Eczema treatment: What is better for my symptoms – bathing or showering? Revealed

Eczema is the name for a group of conditions that cause the skin to become itchy, inflamed and red. Atopic eczema (atopic dermatitis) is the most common form of eczema, affecting up to one in 10 adults and two in 10 children. In addition to the common skin complaints, during a flare-up – where symptoms are particularly acute – the skin may also blister and weep fluid.

As the NHS explains, there are a number of things that may trigger your eczema symptoms.

These triggers can vary from person to person.

Common triggers are irritants – such as soaps and detergents, including shampoo, washing-up liquid and bubble bath, notes the health body.

It is important to note that washing up and bathing products can exacerbate symptoms, applying water to the skin can also provide relief.

In fact, if you are experiencing a flare-up and want to alleviate symptoms, you may choose to have either a bath or a shower.

Is one more effective than the other?

According to the The National Eczema Association (NEA), both are equally as effective but there are important rules to follow.

The NEA explains: “Water is an effective way to put moisture back into the skin, but only if you use lukewarm water, avoid scrubbing and apply a moisturiser within three minutes after bathing or showering.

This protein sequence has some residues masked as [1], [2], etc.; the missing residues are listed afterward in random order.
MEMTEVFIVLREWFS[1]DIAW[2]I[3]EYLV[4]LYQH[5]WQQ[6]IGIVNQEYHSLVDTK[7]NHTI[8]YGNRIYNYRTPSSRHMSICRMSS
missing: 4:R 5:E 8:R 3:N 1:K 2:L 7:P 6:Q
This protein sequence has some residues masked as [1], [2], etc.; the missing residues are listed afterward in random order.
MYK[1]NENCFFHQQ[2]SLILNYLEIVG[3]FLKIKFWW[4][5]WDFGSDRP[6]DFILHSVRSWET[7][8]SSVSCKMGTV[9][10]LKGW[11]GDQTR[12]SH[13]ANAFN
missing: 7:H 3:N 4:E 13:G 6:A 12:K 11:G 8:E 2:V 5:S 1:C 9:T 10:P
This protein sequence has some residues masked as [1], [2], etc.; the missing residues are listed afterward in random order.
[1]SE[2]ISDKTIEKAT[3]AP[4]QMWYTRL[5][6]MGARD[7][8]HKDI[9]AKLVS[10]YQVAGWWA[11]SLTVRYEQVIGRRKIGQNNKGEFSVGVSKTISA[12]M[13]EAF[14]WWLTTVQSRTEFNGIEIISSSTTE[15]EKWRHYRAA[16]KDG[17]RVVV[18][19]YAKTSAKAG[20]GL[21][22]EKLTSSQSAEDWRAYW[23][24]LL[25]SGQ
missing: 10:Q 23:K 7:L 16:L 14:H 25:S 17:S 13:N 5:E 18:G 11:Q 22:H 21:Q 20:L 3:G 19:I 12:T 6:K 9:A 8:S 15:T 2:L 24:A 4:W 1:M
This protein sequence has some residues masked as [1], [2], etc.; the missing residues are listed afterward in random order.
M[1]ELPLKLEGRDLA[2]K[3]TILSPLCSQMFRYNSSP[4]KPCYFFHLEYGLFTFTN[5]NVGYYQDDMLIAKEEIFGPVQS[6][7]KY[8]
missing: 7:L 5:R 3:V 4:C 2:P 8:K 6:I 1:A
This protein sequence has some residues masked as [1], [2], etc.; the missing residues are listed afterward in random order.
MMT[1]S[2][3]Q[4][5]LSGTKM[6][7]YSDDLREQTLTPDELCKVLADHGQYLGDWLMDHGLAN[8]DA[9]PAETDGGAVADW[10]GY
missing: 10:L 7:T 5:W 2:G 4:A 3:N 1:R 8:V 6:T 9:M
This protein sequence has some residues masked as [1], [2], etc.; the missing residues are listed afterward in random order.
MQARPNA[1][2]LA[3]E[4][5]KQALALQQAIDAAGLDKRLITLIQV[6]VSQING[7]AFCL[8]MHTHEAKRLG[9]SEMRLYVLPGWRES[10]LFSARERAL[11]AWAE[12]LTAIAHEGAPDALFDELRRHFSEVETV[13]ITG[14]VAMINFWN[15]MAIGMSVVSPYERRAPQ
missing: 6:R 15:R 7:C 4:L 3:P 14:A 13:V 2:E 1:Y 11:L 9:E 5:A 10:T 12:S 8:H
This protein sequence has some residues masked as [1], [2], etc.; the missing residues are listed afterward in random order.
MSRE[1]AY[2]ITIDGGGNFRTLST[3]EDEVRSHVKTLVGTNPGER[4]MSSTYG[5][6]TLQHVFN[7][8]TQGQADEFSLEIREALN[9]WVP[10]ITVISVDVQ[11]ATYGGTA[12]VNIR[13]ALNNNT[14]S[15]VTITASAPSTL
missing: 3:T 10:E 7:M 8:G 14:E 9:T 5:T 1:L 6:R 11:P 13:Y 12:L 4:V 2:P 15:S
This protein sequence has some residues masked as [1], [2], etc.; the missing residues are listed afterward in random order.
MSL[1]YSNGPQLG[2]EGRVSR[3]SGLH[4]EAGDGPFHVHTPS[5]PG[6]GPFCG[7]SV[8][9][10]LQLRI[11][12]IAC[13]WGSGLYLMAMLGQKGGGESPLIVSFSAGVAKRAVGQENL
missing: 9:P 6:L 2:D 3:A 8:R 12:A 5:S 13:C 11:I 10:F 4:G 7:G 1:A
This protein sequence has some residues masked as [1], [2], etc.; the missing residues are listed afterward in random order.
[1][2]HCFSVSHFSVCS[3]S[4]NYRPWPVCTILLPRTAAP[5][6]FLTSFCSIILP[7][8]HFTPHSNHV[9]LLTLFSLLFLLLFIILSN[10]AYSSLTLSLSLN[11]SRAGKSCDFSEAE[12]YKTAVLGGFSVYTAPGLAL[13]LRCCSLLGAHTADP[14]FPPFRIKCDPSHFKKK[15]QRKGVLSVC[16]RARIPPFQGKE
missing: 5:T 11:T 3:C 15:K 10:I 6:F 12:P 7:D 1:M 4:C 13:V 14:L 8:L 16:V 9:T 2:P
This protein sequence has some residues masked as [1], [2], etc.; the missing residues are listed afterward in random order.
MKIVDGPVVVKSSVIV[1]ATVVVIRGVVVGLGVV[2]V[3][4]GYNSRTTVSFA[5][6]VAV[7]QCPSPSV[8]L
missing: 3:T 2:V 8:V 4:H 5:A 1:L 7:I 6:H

“As long as you follow these rules, both bathing and showering are equally effective in keeping the skin barrier healthy and flexible, so that it can better lock in moisture and keep irritants out.”

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However, notes the health body, too much contact with water or improper bathing can actually cause irritation.

“Especially if you repeatedly get your skin wet without moisturising it immediately afterward,” says the skin specialist.

This causes your skin to lose its moisture content and become dry and irritated, it adds.

What moisturisers should I use?

Emollients are the main treatments for eczema.

According to Bupa, these special moisturisers work by hydrating and soothing your skin and helping to repair any damage.

“They can ease pain and itching and stop your skin getting infected,” the health body explains.

According to the website, your doctor can prescribe emollients, but you can also buy some products from pharmacies.

“Use your emollients all the time, even when you don’t have any symptoms,” it advises.

According to the NHS, if your skin is sore and inflamed, a GP may prescribe a topical corticosteroid (applied directly to your skin), which can reduce the inflammation within a few days.

“Topical corticosteroids can be prescribed in different strengths, depending on the severity of your atopic eczema and the areas of skin affected,” explains the health body.

They can be:

  • Very mild (such as hydrocortisone)
  • Moderate (such as betamethasone valerate and clobetasone butyrate)
  • Strong (such as a higher dose of betamethasone valerate and betamethasone dipropionate)

Very strong (such as clobetasol propionate and diflucortolone valerate)

“If you need to use corticosteroids frequently, see a GP regularly so they can check the treatment is working effectively and you’re using the right amount,” adds the NHS.

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